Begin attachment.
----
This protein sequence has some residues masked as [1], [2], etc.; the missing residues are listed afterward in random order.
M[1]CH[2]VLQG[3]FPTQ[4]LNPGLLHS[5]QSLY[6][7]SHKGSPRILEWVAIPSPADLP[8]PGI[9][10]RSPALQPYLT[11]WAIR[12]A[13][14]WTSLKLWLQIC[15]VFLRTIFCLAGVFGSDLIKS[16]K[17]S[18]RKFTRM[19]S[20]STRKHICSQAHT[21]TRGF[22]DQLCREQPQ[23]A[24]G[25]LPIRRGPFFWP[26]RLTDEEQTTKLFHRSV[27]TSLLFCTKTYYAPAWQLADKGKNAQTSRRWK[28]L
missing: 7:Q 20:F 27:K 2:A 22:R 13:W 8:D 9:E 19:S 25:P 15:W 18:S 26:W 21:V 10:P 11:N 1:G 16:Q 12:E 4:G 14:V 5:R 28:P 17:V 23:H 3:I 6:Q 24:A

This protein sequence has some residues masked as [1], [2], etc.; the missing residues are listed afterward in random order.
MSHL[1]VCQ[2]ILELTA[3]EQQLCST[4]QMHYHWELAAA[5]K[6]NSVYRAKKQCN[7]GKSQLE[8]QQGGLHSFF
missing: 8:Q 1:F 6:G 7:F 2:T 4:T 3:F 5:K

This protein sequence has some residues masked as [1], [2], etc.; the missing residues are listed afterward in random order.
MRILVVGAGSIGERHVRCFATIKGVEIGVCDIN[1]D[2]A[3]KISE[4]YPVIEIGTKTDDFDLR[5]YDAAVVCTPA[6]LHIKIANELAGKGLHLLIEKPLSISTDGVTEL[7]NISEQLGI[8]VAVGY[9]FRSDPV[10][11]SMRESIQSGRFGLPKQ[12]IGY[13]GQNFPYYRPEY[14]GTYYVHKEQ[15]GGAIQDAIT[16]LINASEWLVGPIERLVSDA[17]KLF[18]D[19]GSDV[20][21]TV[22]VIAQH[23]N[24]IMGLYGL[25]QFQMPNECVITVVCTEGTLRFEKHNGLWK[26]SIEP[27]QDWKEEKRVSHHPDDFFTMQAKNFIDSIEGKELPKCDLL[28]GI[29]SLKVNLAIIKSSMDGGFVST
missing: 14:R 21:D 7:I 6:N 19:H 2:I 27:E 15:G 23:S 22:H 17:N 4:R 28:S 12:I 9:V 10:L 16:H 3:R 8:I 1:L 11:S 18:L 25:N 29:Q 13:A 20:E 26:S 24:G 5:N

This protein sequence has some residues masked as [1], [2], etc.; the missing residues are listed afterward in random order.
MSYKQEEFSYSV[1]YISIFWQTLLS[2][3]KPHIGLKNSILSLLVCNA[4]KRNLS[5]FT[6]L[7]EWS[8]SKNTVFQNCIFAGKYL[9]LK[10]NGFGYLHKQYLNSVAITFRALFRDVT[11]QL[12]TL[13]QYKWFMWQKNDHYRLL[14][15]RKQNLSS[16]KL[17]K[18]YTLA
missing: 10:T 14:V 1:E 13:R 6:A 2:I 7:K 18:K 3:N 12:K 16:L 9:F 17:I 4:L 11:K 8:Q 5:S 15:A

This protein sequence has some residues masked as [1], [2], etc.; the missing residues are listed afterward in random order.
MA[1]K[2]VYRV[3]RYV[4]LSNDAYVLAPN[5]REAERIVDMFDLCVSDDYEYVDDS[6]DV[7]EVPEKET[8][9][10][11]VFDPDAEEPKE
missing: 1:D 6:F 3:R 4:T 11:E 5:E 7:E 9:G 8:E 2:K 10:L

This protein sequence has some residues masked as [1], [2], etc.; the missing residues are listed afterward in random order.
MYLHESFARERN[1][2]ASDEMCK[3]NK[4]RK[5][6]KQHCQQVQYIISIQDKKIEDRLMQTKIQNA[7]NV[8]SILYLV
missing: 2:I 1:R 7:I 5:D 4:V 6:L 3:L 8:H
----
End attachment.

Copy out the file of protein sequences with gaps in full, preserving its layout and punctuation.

This protein sequence has some residues masked as [1], [2], etc.; the missing residues are listed afterward in random order.
M[1]CH[2]VLQG[3]FPTQ[4]LNPGLLHS[5]QSLY[6][7]SHKGSPRILEWVAIPSPADLP[8]PGI[9][10]RSPALQPYLT[11]WAIR[12]A[13][14]WTSLKLWLQIC[15]VFLRTIFCLAGVFGSDLIKS[16]K[17]S[18]RKFTRM[19]S[20]STRKHICSQAHT[21]TRGF[22]DQLCREQPQ[23]A[24]G[25]LPIRRGPFFWP[26]RLTDEEQTTKLFHRSV[27]TSLLFCTKTYYAPAWQLADKGKNAQTSRRWK[28]L
missing: 7:Q 20:F 27:K 2:A 22:R 13:W 8:D 9:E 19:S 25:P 15:W 18:S 26:W 21:V 10:P 11:N 1:G 16:Q 12:E 4:G 14:V 5:R 28:P 17:V 23:H 3:I 6:Q 24:A

This protein sequence has some residues masked as [1], [2], etc.; the missing residues are listed afterward in random order.
MSHL[1]VCQ[2]ILELTA[3]EQQLCST[4]QMHYHWELAAA[5]K[6]NSVYRAKKQCN[7]GKSQLE[8]QQGGLHSFF
missing: 8:Q 1:F 6:G 7:F 2:T 4:T 3:F 5:K

This protein sequence has some residues masked as [1], [2], etc.; the missing residues are listed afterward in random order.
MRILVVGAGSIGERHVRCFATIKGVEIGVCDIN[1]D[2]A[3]KISE[4]YPVIEIGTKTDDFDLR[5]YDAAVVCTPA[6]LHIKIANELAGKGLHLLIEKPLSISTDGVTEL[7]NISEQLGI[8]VAVGY[9]FRSDPV[10][11]SMRESIQSGRFGLPKQ[12]IGY[13]GQNFPYYRPEY[14]GTYYVHKEQ[15]GGAIQDAIT[16]LINASEWLVGPIERLVSDA[17]KLF[18]D[19]GSDV[20][21]TV[22]VIAQH[23]N[24]IMGLYGL[25]QFQMPNECVITVVCTEGTLRFEKHNGLWK[26]SIEP[27]QDWKEEKRVSHHPDDFFTMQAKNFIDSIEGKELPKCDLL[28]GI[29]SLKVNLAIIKSSMDGGFVST
missing: 14:R 21:D 7:I 6:N 19:H 2:I 27:E 15:G 23:S 22:H 17:N 4:R 28:S 12:I 9:V 10:L 16:H 3:R 8:I 1:L 11:S 18:L 25:N 29:Q 13:A 20:E 26:S 24:G 5:N

This protein sequence has some residues masked as [1], [2], etc.; the missing residues are listed afterward in random order.
MSYKQEEFSYSV[1]YISIFWQTLLS[2][3]KPHIGLKNSILSLLVCNA[4]KRNLS[5]FT[6]L[7]EWS[8]SKNTVFQNCIFAGKYL[9]LK[10]NGFGYLHKQYLNSVAITFRALFRDVT[11]QL[12]TL[13]QYKWFMWQKNDHYRLL[14][15]RKQNLSS[16]KL[17]K[18]YTLA
missing: 10:T 14:V 1:E 13:R 6:A 2:I 7:K 18:K 3:N 12:K 16:L 9:F 17:I 4:L 11:K 8:Q 5:S 15:A

This protein sequence has some residues masked as [1], [2], etc.; the missing residues are listed afterward in random order.
MA[1]K[2]VYRV[3]RYV[4]LSNDAYVLAPN[5]REAERIVDMFDLCVSDDYEYVDDS[6]DV[7]EVPEKET[8][9][10][11]VFDPDAEEPKE
missing: 1:D 6:F 3:R 4:T 11:E 5:E 7:E 9:G 8:E 2:K 10:L

This protein sequence has some residues masked as [1], [2], etc.; the missing residues are listed afterward in random order.
MYLHESFARERN[1][2]ASDEMCK[3]NK[4]RK[5][6]KQHCQQVQYIISIQDKKIEDRLMQTKIQNA[7]NV[8]SILYLV
missing: 2:I 1:R 7:I 5:D 4:V 6:L 3:L 8:H